Not to Be Overlooked: Increased Value as an Asset in Divorce

Not to Be Overlooked: Increased Value as an Asset in Divorce by Sandy Balick

{2:42 minutes to read} The divorce process will focus on the distribution of a couple’s assets and liabilities, in a practice referred to as equitable distribution. In my last blog post, I noted the important distinction between separate (non-marital) and marital property.

One potential asset straddles the line between separate and marital, and this will be referred to here as “increased value.” In the divorce process, a non-titled spouse may claim a portion of the increased value of an otherwise separate asset. While the requirements for establishing such a claim are stringent, increased value may be too significant to be overlooked in the distribution process.

New York law requires a claiming spouse to prove:

1. The fund or asset increased in value during the marriage;

2. The asserted increase is the result of the direct or indirect contributions of the non-titled spouse; and

3. The non-titled spouse is able to quantify both the baseline value of and extent of the asset’s appreciation during the marriage.

Proof in court comes at a very significant cost since experts (CPAs, for example) are usually needed to establish the necessary values and assist in defending these values from the likely assault of the titled spouse’s defense to the claim.

Proving spousal contribution to increased value may be less of a practical burden. Indirect contributions to increased value may be sufficient, although no definitive list of what these contributions might consist of exists. The courts, reflecting a traditional view of marriage have, however, made clear that contributions as “homemaker and parent” may well suffice.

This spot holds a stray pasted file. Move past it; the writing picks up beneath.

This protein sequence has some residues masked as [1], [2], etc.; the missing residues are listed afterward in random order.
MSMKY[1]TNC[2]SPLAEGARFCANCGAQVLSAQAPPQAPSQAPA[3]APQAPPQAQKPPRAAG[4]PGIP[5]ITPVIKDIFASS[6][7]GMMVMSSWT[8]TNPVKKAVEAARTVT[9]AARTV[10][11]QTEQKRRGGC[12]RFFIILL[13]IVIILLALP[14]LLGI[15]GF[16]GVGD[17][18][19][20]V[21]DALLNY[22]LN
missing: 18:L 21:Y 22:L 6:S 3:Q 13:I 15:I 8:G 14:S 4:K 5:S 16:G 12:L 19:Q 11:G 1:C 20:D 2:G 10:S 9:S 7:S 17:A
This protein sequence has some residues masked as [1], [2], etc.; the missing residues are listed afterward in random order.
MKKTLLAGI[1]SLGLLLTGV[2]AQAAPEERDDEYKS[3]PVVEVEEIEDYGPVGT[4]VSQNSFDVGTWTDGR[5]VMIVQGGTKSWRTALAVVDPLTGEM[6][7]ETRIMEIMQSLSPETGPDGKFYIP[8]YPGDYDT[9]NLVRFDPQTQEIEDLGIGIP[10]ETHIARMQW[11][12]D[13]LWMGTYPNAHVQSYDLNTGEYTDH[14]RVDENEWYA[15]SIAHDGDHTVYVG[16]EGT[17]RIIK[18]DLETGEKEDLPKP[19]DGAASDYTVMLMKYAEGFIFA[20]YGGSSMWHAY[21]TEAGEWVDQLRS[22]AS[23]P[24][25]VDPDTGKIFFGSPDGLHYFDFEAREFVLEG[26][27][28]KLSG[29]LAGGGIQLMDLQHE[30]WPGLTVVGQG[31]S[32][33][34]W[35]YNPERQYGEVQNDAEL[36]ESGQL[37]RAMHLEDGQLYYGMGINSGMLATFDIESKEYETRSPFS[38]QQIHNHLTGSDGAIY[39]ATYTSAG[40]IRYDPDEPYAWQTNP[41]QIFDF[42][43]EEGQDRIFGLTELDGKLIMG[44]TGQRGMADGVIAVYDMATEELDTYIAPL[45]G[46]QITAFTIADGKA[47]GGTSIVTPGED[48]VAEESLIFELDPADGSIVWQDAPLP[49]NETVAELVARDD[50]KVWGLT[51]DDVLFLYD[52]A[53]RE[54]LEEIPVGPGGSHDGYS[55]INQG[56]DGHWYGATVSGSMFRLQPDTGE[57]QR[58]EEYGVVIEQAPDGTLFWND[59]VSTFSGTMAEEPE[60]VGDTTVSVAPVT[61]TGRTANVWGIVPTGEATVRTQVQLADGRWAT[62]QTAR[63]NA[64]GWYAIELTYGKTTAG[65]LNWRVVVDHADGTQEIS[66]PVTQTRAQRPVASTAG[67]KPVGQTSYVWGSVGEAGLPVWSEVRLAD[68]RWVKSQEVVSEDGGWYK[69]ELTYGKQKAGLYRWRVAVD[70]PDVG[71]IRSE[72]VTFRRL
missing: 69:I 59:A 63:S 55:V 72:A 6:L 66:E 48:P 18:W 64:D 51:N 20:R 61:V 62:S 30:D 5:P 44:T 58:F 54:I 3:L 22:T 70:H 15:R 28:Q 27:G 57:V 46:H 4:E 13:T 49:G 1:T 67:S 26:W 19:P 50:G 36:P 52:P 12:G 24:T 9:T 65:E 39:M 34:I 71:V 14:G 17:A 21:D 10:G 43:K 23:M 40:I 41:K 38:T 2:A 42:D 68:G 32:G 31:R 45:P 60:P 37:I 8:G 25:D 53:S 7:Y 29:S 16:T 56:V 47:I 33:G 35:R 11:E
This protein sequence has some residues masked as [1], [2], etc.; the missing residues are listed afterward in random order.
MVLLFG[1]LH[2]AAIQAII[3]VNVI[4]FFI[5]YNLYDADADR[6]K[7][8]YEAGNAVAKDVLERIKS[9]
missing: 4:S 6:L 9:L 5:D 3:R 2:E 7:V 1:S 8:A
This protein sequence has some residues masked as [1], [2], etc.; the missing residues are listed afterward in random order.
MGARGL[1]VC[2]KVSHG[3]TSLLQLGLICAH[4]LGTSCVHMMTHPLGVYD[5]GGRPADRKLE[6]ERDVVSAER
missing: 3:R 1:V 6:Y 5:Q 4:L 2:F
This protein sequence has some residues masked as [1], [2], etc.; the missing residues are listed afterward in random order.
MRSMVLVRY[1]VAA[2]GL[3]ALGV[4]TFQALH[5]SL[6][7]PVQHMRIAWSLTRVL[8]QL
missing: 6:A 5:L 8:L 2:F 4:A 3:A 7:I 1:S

Once the claiming spouse satisfies the prerequisites to increased value, the court itself will determine, with a view to the relative economic contributions of the respective spouses, what the actual division of the proved increase will be. It is likely to be a percentage not greater, and perhaps somewhat less than, 50%.

Armed with knowledge of the rules surrounding increased value and mutual disclosure, mediating couples have repeatedly shown themselves capable of applying the hard work and fairness the courts so often bring to matrimonial cases. Litigation is expensive and full of uncertainties. Mediation offers a valuable and efficient alternative.

Sanford (Sandy) Balick, Attorney & Mediator, NY Sandy Balick signature
Sanford E. Balick, Esq.
Founder & Principal Mediator
Consensus Point Mediation, LLC.

Phone: (646) 340-3434
Email: ConsensusPointLLC@gmail.com
www.ConsensusPointMediation.com
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